Volvo A/C refrigerant capacity chart: R134a and R1234yf

Disclaimer.

Model
Year of manufacture
Type of coolant
Refrigerant quantity (g)
Volvo S/V90 – Sanden compressor
1997 – 1999
R134a
900
Volvo 440/460/480 – Sanden compressor
1994 – 1997
R134a
650
Volvo V70 II
03.2000 – 2007
R134a
1000
Volvo C70
1998 – 2006
R134a
750 – 850
Volvo 900 Series 4-cylinder engine – Zexel compressor
1993 – 1998
R134a
950
Volvo C30
2007 –
R134a
535
Volvo S40/V40 Diesel
1996 – 1998
R134a
900
Volvo S70
1997 – 11.2000
R134a
750 – 850
Volvo 440/460/480 – Zexel compressor
1994 – 1997
R134a
650
Volvo V60
2011 –
R134a
820
Volvo XC 90 with Komo (Condenser module, dryer integrated in the condenser) with rear air conditioning
2006 – 2014
R134a
1050
Volvo S40/V40 Diesel
1999 – 2003
R134a
850
Volvo S80
1998 – 2006
R134a
1000
Volvo V70 III (BW)
2007 –
R134a
820
Volvo XC 90 II engine: B4204T35+B4204T28 with rear air conditioning
09.2014 –
R1234yf
1000
Volvo 240
1993 – 1994
R134a
750
Volvo S40/V40 1.8 GDI
1998
R134a
750
Volvo S40/V40 1.8 GDI
1999 – 2003
R134a
850
Volvo S80
2006 –
R134a
650
Volvo 900 Series 6 Cylinder Engine – Sanden Compressor
1993 – 1997
R134a
900
Volvo XC 90 II engine: B4204T11/T14T/20/T/23/T27/ with rear air conditioning
09.2014 –
R1234yf
900
Volvo XC 70
2002 – 2007
R134a
1000
Volvo S40 II (MS)
2004 –
R134a
500 – 570
Volvo XC 90 with Komo (Condenser module, dryer integrated in the condenser)
2006 – 2014
R134a
700
Volvo S60 with Komo (Condenser module, dryer integrated in the condenser)
2006 – 2010
R134a
700
Volvo XC 90
2002 – 2006
R134a
1000
Volvo XC 60
2008 –
R134a
820
Volvo XC 90 with rear air conditioning
2002 – 2006
R134a
1300
Volvo 900 Series 6 Cylinder Engine – Zexel Supercharger
1993 – 1997
R134a
900
Volvo S60
2000 – 2005
R134a
1000
Volvo XC 90 II engine: B4204T11/T14T/20/T/23/T27/
09.2014 –
R1234yf
650
Volvo 900 Series 4-cylinder engine – Sanden compressor
1993 – 1998
R134a
950
Volvo C70
2006 –
R134a
535
Volvo 900 Series 4-cylinder engine – Seiko supercharger
1993 – 1998
R134a
950
Volvo S40/V40
1997 – 2003
R134a
900
Volvo V40
03.2012 –
R134a
635
Volvo S/V90 – Zexel Compressor
1997 – 1999
R134a
900
Volvo V50
2004 –
R134a
500 – 570
Volvo 850
1991 – 1997
R134a
750
Volvo S60 II
04.2010 –
R134a
820
Volvo 900 Series 6 Cylinder Engine – Seiko Compressor
1993 – 1997
R134a
900
Volvo XC 70 II
2007 –
R134a
800
Volvo V70 I
1997 – 2000
R134a
750 – 850
Disclaimer: Data in this chart is provided with diligence but without liability for inaccuracies or omissions. We are not liable for any direct or indirect damages resulting from the use of this information. Use at your own risk.

Volvo refrigerant (freon) filling quantities.

Each vehicle model has a specific refrigerant capacity, which can be found in the owner’s manual or a professional service database. For accurate and environmentally safe servicing, always consult with a certified technician who uses the right tools and follows the latest industry standards.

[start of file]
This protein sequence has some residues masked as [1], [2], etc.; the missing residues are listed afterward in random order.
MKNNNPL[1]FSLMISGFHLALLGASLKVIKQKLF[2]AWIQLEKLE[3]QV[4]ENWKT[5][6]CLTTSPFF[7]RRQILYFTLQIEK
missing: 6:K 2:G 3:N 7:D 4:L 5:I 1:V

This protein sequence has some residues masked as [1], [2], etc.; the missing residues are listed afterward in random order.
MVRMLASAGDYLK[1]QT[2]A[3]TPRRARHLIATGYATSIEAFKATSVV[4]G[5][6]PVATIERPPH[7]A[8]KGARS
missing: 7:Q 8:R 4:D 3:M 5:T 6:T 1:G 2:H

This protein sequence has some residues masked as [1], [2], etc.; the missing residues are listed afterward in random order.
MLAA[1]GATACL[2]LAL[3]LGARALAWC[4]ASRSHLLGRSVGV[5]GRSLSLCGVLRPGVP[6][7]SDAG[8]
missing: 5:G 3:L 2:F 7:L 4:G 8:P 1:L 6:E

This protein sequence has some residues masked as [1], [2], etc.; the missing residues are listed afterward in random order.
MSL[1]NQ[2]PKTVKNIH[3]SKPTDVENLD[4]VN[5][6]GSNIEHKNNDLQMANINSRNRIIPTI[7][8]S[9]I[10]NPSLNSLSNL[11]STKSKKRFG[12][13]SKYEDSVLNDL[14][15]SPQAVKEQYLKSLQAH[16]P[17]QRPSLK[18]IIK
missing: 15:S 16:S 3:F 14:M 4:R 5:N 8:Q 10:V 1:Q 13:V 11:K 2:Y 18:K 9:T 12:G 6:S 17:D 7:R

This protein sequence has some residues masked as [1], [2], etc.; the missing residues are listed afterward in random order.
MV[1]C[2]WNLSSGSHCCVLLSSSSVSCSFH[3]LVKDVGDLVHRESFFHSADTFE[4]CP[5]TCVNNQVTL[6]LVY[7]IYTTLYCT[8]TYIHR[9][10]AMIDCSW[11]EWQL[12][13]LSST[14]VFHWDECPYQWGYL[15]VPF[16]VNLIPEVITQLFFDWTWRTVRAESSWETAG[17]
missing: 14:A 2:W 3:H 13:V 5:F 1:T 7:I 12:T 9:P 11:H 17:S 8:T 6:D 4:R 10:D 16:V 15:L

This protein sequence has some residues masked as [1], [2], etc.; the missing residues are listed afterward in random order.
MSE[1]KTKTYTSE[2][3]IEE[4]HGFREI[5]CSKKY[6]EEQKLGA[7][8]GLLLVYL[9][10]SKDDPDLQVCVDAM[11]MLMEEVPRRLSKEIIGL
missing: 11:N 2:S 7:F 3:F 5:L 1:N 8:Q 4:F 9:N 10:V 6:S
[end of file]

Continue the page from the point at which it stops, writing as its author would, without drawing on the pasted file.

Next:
AC refrigerant

When the scorching summer sun turns your vehicle into a mobile sauna, it’s the refreshing breeze from the air-conditioning system that comes to the rescue. This modern marvel of comfort relies heavily on a silent performer – the car refrigerant. This crucial fluid, which courses through the veins of your vehicle’s AC system, plays a pivotal role in banishing the heat. However, not all refrigerants are created equal, and understanding the differences is essential for ensuring a cool and comfortable drive.

R12, R134a, and R1234yf

The narrative of car refrigerants has seen many characters like R12, R134a, and R1234yf grace the stage over the years, each bringing its own merits to the table. R12, once a stalwart of the automotive realm, found favor in cars, trucks, and tractors. However, as the world woke up to the environmental perils it posed, R12 exited the stage, making way for its successor, R134a. This new protagonist, with its lower greenhouse gas emissions, quickly became the darling of environmentally-conscious drivers and vehicle manufacturers alike.

But the wheels of progress didn’t stop turning. The spotlight soon shifted to R1234yf, a modern-day hero boasting an even lower environmental impact than R134a. This newfound gem is gradually carving its niche in the automotive world, being incorporated into the air-conditioning systems of cars, trucks, and tractors, garnering accolades for its low global warming potential.

AC recharge requires a professional touch

While the evolution of refrigerants reflects the automotive industry’s stride towards eco-friendliness, it also underscores a vital dictum: the refrigerant type and filling capacity should be specified by the vehicle manufacturer. This isn’t a realm for DIY exploits. The intricacies involved in AC recharge require a professional touch. Venturing into this territory on your own could lead to a compromised AC system or, worse, a hefty repair bill.

The message is loud and clear – entrust the job of AC recharge to the professionals. They possess the expertise to ensure that the correct type and amount of refrigerant are used, as per the manufacturer’s specifications. This isn’t just about maintaining the cool ambiance of your vehicle; it’s about safeguarding the efficiency and longevity of the air-conditioning system.

Prepare for summer

In the grand tapestry of vehicle maintenance, understanding the role and nuances of car refridgerant is pivotal. So, the next time the summer sun blazes, ensure your vehicle’s A/C system is professionally recharged and ready to deliver that cool, refreshing respite. Your comfort, wallet, and the environment will be better off for it. Refrigerant (freon) filling quantity guides are an indispensable resource for ensuring your vehicle’s AC system operates efficiently.